Art education scholars have argued that Westerners, more specifically White people, see themselves as authenticators of indigenous and non-dominant groups of people and their art forms (Bequette, 2009). Acuff (2014) writes, "Based on unilateral, biased cultural values, westerners have selected what is considered to be the visual art of non-western cultures..." (p.309). Westerners have determined the “Art” that represents certain groups and thus have created an “Indigenous” aesthetic (Kasfir, 1999). James Luna, who identifies as a Native American contemporary artist, can be used to introduce elementary aged learners to Art with a Native context while also honoring the authentic voice from a culture. Utilizing the work of global contemporary artists like him is an ideal way to introduce young, elementary aged learners to varying cultures, while also addressing tough topics like racism and inequity, a goal of critical multiculturalism. The text Globalization, Art, and Education is a tremendous literary resource for art educators who are seeking out ways to develop curriculum that appreciates the multidimensionality and multiplicity of culture, and simultaneously investigate systems of power.
It is overwhelmingly important and necessary to learn and engage in global arts and cultures; however, it becomes problematic when "forms of cultural re-presentations" are misappropriated or used in a method that misrepresents and devalues particular social groups (Ballengee-Morris, & Stuhr, 2001, p. 10). Watch as Amalia Mesa-Bains discusses this issue at length: She suggests the art museum as a tool for educators to explore and generate dialogue around culture and cultural development. It must be an art educator’s goal to challenge the “Indigenous” aesthetic that has been developed and maintained for those outside of the dominant group. To challenge the maintenance of such cultural subjugation, one must ask: Where is the historical context that positions these objects to be ethnographic stories instead of the Art of that culture?
Pablo Picasso, Vincent van Gogh, Michelangelo, Édouard Manet, Leonardo da Vinci and Paul Cézanne are all very familiar, world renowned artists that even the average person can call out when asked to name a famous artist. Westerners have deemed these artists, as well as hundreds of other White, European men, the “ Old Masters” of Art. It is not unusual for these White, European men to be the leading foci of an art curriculum throughout the school year. Multiculturalism in the art room is often times a supplemental component that is added to this “standard,” Eurocentric curriculum.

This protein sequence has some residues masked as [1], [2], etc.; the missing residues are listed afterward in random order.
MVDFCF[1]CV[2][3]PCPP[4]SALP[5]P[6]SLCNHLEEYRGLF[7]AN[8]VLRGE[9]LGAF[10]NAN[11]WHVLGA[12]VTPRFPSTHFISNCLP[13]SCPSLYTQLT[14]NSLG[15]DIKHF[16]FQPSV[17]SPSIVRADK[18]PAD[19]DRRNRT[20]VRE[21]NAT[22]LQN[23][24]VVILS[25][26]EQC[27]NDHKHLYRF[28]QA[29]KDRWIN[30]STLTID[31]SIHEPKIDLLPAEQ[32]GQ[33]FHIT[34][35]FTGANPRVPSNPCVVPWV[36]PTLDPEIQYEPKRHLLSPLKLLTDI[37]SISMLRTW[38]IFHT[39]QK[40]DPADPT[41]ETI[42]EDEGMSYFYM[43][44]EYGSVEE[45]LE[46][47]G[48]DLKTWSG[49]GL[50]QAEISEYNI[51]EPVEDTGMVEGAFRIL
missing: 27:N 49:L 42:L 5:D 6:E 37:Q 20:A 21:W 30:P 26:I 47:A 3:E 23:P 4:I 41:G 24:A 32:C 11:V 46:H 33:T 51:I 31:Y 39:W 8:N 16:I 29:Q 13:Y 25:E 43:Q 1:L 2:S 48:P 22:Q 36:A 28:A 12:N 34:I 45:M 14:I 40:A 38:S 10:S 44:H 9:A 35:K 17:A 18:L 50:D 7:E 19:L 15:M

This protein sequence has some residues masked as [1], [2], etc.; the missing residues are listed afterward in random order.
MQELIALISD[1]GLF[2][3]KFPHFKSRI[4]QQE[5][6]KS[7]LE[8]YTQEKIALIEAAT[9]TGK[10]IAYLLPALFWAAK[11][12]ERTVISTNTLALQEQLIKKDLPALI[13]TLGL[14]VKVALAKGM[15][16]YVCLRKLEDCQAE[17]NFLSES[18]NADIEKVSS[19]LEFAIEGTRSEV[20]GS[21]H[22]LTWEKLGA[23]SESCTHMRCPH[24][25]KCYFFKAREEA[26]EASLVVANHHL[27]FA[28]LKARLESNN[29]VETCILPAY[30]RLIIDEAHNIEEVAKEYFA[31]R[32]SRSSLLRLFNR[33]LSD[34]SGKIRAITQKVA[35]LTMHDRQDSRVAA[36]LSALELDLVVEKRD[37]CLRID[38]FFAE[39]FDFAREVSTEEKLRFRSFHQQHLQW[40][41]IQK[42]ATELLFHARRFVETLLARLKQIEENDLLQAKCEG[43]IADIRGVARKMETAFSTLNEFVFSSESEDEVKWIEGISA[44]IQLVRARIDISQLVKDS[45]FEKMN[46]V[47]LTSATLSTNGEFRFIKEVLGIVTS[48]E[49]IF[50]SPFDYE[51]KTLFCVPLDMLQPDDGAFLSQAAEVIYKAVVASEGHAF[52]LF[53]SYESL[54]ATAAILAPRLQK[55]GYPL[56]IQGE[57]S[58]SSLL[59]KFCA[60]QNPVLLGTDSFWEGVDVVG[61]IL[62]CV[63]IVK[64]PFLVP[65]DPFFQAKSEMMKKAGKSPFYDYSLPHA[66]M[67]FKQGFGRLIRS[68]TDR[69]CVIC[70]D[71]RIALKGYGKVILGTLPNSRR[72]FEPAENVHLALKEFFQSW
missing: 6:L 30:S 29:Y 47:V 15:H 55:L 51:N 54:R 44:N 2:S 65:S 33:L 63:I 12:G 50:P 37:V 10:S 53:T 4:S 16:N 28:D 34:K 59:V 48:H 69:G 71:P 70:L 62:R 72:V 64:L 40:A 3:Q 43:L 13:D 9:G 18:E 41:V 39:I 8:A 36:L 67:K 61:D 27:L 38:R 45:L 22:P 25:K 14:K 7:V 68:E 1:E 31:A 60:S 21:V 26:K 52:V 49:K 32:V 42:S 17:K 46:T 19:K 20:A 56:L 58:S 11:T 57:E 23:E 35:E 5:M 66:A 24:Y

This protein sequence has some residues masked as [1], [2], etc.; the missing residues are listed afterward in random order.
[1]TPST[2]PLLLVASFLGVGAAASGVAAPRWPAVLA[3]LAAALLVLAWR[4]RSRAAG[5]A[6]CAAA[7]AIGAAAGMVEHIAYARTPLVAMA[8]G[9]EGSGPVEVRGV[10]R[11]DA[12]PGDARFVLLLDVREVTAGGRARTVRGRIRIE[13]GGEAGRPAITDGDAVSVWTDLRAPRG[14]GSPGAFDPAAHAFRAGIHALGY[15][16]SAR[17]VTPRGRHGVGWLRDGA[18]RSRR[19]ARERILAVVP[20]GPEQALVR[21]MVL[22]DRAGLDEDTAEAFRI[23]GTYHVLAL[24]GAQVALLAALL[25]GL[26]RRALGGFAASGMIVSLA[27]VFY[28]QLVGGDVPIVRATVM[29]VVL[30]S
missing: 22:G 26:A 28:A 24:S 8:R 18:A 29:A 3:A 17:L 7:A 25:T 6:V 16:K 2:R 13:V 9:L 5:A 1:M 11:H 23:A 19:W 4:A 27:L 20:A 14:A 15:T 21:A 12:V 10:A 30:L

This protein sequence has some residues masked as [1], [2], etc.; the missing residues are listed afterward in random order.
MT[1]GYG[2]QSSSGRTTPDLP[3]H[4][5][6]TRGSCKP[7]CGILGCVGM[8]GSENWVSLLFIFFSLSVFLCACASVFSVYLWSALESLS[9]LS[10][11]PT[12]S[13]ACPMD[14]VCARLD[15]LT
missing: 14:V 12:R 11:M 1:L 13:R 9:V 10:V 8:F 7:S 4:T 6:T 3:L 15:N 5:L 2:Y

Some art teachers believe introducing artists of color, women artists, or artists with disabilities into the curriculum at one point in the school year exhibits multiculturalism. Most of the time, these “points” in time are conveniently during celebration months, such as Black History Month, National Hispanic Heritage, Chinese New Year, or Women’s History month, for example. Such curriculum positions non-dominant cultures within a Eurocentric framework and “helps to maintain the dominance of popular mainstream academic knowledge” (Jay, 2010, p. 4). This is how curriculum begins to function as hegemony.
Hegemony, coined by Antonio Gramsci, refers to the way in which a dominant group maintains power over others by establishing a particular way of being and seeing the world as common sense, a natural order (Bell, 1997).Hegemony presents itself in not only the curriculum, but in classroom texts, artwork used in the curriculum, instructional practices, and even behavioral management strategies (Adams, Bell, & Griffin, 2007). However, hegemonic curriculum is particularly harmful in that oppression has been embedded in a systemic educational tool. Educators must be cognizant of the damage that happens when hegemonic curriculum is not deconstructed and redeveloped to be multicultural and culturally relevant from conception to completion. While curriculum has the power to support the status quo, it also has the power to question it (Acuff, 2015).
The Potential of Multiculturalism in the Art Classroom
What might multiculturalism look like in the art classroom? Primarily, there is a push to adopt critical multicultural art education, which is a political turn from liberal multiculturalism (Acuff, 2015). Critical multiculturalism includes the following components:
- Questioning power structures
- Critiquing systemic oppression on the macro-level, as well as the micro-level
- Attending to cultural subjugation and identifying race at the crux of institutional oppression